Languages > Esperanto > Lesson 11: More or Less Than the Least Most

Lesson 11: More or Less Than the Least Most
Comparative Particles

This lesson will teach you how to use the concepts of “more”, “less”, “most”, and “least” in Esperanto.

In English, we use the word “more” to signify either a greater degree, quantity, or duration. We also use “less” to signify a lesser degree, quantity, or duration.

In Esperanto, degree and quantity are specified by “pli”, which is distinct from duration which is specified by “plu”. Both of these words mean “more” in English.

Let’s look at each of these new words by themselves to understand the difference.

Using pli kaj malpli

In Esperanto, “pli” is used to signify a greater degree or quantity, and “malpli” to signify a lesser degree or quantity.

It can be used alone, with context, to simply specify “more” or “less” of whatever that context is describing.

Esperanto English
Mi volas malpli I want less
Vi scias pli nun You know more now

It can be used with the preposition “da” to specify more of a particular noun. Remember that nouns following a preposition do not take the acusative (‘-n’) case. To do this, follow this pattern:

(mal)pli da <noun phrase>

Esperanto English
Mi volas pli da akvo I will obtain more information before I decide
Malpli da mono signifas pli da problemoj Less money means more problems

It can also be used with an adjective to modify that adjective into a comparative one. The preposition “ol” can than be used to specify what is being compared against. Here is the pattern:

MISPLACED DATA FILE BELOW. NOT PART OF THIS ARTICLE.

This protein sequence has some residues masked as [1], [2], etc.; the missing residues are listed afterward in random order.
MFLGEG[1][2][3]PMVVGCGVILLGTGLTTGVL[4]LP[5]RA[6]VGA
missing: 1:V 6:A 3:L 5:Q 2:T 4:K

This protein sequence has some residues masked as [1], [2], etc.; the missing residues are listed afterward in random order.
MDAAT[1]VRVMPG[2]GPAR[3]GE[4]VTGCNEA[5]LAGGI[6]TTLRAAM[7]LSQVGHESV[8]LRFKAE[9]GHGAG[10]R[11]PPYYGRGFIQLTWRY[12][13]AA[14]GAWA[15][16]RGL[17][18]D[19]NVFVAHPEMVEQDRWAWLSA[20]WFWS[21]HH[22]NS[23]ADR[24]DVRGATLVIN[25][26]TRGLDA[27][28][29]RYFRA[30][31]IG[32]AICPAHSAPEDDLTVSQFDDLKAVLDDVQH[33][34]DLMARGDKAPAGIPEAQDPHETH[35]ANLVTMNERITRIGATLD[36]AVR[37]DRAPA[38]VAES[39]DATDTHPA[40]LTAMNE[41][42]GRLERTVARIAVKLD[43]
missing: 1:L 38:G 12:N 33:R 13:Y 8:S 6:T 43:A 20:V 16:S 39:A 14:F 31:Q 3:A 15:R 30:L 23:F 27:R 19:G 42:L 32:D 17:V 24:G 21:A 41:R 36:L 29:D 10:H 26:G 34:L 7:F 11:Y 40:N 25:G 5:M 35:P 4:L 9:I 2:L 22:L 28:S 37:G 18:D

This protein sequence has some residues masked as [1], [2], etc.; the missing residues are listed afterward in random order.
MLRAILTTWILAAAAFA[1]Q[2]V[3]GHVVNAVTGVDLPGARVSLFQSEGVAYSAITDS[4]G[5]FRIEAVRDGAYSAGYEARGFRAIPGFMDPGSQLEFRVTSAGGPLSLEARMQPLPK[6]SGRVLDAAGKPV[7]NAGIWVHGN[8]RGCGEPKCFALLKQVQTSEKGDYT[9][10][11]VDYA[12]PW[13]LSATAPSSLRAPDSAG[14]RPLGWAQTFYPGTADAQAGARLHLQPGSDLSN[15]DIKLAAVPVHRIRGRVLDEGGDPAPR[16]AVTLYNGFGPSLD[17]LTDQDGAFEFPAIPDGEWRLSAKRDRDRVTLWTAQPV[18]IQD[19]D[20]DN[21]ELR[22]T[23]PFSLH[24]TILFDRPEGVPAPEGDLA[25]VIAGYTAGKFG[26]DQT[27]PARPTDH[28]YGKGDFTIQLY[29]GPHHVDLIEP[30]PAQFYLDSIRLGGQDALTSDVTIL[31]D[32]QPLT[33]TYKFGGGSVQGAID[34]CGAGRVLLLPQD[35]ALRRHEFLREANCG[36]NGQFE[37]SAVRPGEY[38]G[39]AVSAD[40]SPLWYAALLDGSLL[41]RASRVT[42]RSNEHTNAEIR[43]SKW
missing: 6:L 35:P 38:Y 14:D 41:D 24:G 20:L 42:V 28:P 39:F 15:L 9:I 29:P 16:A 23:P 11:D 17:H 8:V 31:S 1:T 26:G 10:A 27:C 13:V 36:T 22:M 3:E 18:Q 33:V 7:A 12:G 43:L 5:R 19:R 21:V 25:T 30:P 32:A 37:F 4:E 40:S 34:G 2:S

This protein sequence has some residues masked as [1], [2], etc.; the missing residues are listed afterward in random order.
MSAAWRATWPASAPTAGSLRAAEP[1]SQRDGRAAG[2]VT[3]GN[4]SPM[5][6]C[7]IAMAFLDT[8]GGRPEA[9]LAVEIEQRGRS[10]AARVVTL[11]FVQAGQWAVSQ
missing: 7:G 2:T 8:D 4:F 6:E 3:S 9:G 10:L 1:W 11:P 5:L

(mal)pli <adjective/adverb> ol <noun phrase>

Esperanto English
Mia biciklo estas pli bona ol via biciklo My bike is better than your bike
Vi nun scias pli ol vi antauxe sciis You now know more than you knew before
Ŝi dancas pli bone ol vi She dances better than you

The other sense of “more”

Esperanto has the word “plu” that also means “more”, but is used for duration rather than quantity or degree. The difference between “pli” and “plu” are often a point of confusion for even mid-level esperantists, so try to compare the following examples with the ones above until you understand the difference.

Note: The “mal-” prefix cannot be applied to “plu”. Instead, we must use “plu” in a negative sentence (ne plu). In English, “ne plu” can be equivalent to “not anymore” or “no longer”.

Esperanto English
Mi povus paroli plu, sed mi havas nenion diri I could talk more, but I have nothing to say
Ŝi ne plu venas, kaj mi ne scias kial She doesn’t come anymore, and I don’t know why

The Most/Least

Esperanto uses the word “plej” in addition to an adjective or adverb to polarize it. It is usually preceded by the determiner “la” if using a noun phrase, because we’re referring to a particular noun.

Adjective Comparative (pli) Polarized (plej)
good better the best
bona pli bona la plej bona
beautiful more beautiful the most beautiful
bela pli bela la plej bela

The patterns for using plej / malplej are:

  1. (mal)plej (<adverb>)
  2. (la) (mal)plej <adjective>
  3. la (mal)plej <adjective> <noun phrase>

Here are some full-sentence examples that demonstrate this.

Pattern Esperanto English
1 Mi malplej parolas el ĉiuj I talk the least out of everyone
2 La plej sperta homo gajnos The most experienced person will win
1 Mi laboras malplej efektive kiam mi lacas I work least efficiently when I am tired
3 Mi havas le plej parolema papago I have the most talkative parrot

The Most Useful Lesson

You can now go compare objects, or living things to each other. Be careful comparing people to each other though - you might find yourself in an awkward social situation.

As always, be sure to study the vocabulary from this lesson, then take the quiz when you feel comfortable.

Happy studying!

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